The purpose of this paper is to explore medieval gender roles through the discourse and conduct of warfare. Some modern historians such as John Keegan have maintained that medieval warfare was a masculine activity that precluded female participation in all but the most exceptional cases. Megan McLaughlin asserted that the change from a domestic to public model of warfare resulted in a disenfranchisement of women after the eleventh century. This paper shows that medieval warfare was not male exclusive, and women's active participation throughout the period was often integral to a combat's outcome. By analyzing both the military activities of female combatants and changes in academic dialogues over war in the eleventh to the fifteenth centuries, an ongoing disparity unfolds between the ideological gendering of warfare and its actual practice.
This disparity informed an accepted norm in which women were seen as inherently weak and unfit for combat, requiring a "masculinization" of women who successfully engaged in battle. This in turn led to the establishment of the virago image of female warriors; paradoxically, women who therefore defied the normative expectation of feminine behavior could be held in high regard for their masculine virtues. At the same time, the contributions of individual women to warfare are often left with minimal mention or treated as anomalous by some later chroniclers.
The paper is divided into seven sections. Part I explores the eleventh century military career of Matilda of Canossa, and subsequent treatment of her activities by apologists and canonical reformers. Part II discusses the means by which women had access to military activity in a changing climate of gendered social roles, through marriage, inheritance, and the influence of the Pax Dei movement. Part III discusses the military activity of women during the Crusades, and the differences in how that activity was noted in Western versus Islamic sources.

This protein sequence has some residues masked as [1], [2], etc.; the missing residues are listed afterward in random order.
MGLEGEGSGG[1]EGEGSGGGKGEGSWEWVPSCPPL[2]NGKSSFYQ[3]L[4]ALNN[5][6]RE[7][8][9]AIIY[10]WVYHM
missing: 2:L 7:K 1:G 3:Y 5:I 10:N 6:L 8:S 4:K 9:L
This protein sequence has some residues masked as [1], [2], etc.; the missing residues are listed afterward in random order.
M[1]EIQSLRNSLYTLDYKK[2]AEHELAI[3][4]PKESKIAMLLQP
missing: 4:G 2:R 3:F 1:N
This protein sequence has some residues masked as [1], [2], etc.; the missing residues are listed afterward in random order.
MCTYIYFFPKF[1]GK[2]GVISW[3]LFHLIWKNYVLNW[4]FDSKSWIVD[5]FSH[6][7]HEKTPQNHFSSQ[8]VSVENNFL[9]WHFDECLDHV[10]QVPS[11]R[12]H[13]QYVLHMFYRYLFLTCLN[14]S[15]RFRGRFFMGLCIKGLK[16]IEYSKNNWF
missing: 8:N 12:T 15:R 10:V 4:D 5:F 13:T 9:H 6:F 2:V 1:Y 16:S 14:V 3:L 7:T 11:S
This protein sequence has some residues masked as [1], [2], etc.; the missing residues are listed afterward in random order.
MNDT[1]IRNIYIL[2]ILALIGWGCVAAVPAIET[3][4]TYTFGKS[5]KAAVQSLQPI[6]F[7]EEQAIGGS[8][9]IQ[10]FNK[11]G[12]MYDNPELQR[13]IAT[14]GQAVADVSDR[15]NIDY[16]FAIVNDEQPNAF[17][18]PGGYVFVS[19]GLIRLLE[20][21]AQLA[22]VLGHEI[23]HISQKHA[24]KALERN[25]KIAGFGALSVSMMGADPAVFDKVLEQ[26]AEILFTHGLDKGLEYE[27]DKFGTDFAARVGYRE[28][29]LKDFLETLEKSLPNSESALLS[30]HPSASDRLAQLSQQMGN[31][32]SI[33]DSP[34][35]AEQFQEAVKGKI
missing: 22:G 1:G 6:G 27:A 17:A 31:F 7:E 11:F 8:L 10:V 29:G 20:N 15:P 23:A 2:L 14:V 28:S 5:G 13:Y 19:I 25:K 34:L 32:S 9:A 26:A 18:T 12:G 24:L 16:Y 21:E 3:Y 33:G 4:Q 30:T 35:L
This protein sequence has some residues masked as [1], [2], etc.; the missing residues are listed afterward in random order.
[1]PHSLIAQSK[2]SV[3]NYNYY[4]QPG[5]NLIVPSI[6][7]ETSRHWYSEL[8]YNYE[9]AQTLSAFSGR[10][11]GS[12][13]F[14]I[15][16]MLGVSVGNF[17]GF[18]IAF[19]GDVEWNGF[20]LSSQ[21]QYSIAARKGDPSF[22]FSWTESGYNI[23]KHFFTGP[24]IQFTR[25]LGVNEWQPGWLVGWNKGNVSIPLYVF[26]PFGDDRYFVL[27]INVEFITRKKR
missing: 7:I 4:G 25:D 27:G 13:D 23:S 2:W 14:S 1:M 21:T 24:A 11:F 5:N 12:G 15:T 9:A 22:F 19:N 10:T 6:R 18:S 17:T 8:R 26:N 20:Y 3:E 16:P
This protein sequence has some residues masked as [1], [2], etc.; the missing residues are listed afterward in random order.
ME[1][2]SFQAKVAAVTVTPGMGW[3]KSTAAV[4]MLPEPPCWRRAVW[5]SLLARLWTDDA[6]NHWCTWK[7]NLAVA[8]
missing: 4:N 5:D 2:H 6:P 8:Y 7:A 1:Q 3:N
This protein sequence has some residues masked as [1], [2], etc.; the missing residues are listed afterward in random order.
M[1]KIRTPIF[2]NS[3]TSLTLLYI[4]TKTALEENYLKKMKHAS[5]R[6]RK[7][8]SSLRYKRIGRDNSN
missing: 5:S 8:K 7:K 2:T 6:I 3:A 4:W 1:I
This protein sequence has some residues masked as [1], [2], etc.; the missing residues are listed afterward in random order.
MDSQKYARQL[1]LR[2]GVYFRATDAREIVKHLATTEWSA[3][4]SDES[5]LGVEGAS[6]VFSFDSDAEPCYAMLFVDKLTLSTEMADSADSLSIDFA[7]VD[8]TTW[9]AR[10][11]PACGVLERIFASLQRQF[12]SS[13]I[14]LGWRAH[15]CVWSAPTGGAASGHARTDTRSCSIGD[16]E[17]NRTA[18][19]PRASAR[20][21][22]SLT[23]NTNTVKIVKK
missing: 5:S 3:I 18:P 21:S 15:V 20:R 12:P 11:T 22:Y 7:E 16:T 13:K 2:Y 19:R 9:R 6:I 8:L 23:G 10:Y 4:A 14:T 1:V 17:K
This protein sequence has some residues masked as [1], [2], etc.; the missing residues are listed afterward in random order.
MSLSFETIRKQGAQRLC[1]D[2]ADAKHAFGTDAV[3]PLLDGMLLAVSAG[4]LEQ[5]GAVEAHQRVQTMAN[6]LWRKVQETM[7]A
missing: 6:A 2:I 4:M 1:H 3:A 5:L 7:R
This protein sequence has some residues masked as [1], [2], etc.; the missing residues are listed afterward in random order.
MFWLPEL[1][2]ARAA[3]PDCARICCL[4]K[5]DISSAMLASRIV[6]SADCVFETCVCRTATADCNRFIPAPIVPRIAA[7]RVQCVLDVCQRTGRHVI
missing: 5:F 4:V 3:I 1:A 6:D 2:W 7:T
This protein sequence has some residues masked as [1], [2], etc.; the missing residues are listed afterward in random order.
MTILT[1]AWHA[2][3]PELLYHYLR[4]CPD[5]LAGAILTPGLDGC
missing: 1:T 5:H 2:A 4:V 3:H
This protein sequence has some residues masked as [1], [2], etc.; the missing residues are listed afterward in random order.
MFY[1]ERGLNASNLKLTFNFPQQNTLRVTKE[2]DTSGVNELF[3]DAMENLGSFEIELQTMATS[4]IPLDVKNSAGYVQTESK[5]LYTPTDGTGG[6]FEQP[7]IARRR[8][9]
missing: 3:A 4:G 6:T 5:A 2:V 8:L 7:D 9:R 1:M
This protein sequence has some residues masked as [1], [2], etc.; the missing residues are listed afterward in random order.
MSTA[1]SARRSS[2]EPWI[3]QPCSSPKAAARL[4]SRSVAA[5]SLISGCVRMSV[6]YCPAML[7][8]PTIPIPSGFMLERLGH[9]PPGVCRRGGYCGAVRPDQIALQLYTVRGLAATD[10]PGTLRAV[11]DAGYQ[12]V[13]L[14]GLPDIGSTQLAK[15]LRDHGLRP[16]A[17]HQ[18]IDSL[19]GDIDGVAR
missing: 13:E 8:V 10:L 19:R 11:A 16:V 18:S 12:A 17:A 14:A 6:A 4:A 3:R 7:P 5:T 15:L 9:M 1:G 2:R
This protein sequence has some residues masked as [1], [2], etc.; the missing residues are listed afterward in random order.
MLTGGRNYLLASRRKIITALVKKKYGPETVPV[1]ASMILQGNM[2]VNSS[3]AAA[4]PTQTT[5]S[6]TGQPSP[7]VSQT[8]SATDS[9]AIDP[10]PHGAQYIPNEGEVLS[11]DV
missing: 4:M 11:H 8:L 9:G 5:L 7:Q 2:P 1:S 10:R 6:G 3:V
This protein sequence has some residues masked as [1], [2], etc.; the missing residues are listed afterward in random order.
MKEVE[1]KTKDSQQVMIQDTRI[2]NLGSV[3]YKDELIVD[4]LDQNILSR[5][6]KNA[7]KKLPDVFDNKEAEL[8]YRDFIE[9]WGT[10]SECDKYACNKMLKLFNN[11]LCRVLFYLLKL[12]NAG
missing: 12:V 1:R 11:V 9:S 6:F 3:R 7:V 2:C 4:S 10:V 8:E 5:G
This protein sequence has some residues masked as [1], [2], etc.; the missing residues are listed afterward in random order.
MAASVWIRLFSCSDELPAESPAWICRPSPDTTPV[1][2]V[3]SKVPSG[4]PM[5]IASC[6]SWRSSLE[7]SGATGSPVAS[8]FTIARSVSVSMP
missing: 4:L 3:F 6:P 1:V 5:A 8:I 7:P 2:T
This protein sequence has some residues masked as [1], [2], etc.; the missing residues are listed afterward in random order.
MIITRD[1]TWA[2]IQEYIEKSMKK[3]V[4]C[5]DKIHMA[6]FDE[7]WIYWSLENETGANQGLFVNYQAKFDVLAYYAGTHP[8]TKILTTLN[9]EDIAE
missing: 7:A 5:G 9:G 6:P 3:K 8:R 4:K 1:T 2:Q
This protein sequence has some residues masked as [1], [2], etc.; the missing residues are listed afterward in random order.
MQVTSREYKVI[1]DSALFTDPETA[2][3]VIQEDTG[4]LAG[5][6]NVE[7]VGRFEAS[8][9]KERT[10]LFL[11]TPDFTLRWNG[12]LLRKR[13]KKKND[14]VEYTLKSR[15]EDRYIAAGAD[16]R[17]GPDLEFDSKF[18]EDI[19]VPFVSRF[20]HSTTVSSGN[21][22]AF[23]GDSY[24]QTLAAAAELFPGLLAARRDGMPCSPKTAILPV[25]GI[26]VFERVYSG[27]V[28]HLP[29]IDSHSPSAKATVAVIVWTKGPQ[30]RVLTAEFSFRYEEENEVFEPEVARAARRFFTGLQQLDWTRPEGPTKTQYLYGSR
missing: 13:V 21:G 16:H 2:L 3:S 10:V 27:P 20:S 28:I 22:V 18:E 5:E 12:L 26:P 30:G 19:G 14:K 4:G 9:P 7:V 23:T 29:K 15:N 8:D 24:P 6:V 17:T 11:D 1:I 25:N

Parts IV - VI discuss the thirteenth century academic dialogues over women's participation in combat in the wake of the Crusades, through the work of Giles of Rome and Ptolemy of Lucca. As well, it analyzes the enfolding of knighthood as a construct of feudal vassalage into the noble class, and the changing access to military orders granted to women as armies became professionalized. Part VII looks at the formation of a new kind of war rhetoric and an attempt to resolve the disparity between the theory and practice of warfare in regards to women through the fifteenth century work of Christine de Pizan.
The conclusions of this work are that war may be understood to be a masculine activity, yet is not male exclusive. Writers and war chroniclers were forced to complicate gendered social norms in order to justify or refute women engaging in combat. This only resulted in a continued re-evaluation of the proper ideological place of women in war, and was not necessarily reflective of a change in the actual circumstances or frequency with which women took part.
|School:||The George Washington University|
|School Location:||United States -- District of Columbia|
|Source:||MAI 53/01M(E), Masters Abstracts International|
|Subjects:||Womens studies, Medieval history, Military history, Gender studies|
|Keywords:||Crusades, Medieval women, Women in crusades, Women in war, Matilda of Canossa, Giles of Rome, Ptolemy of Lucca, Christine de Pizan|
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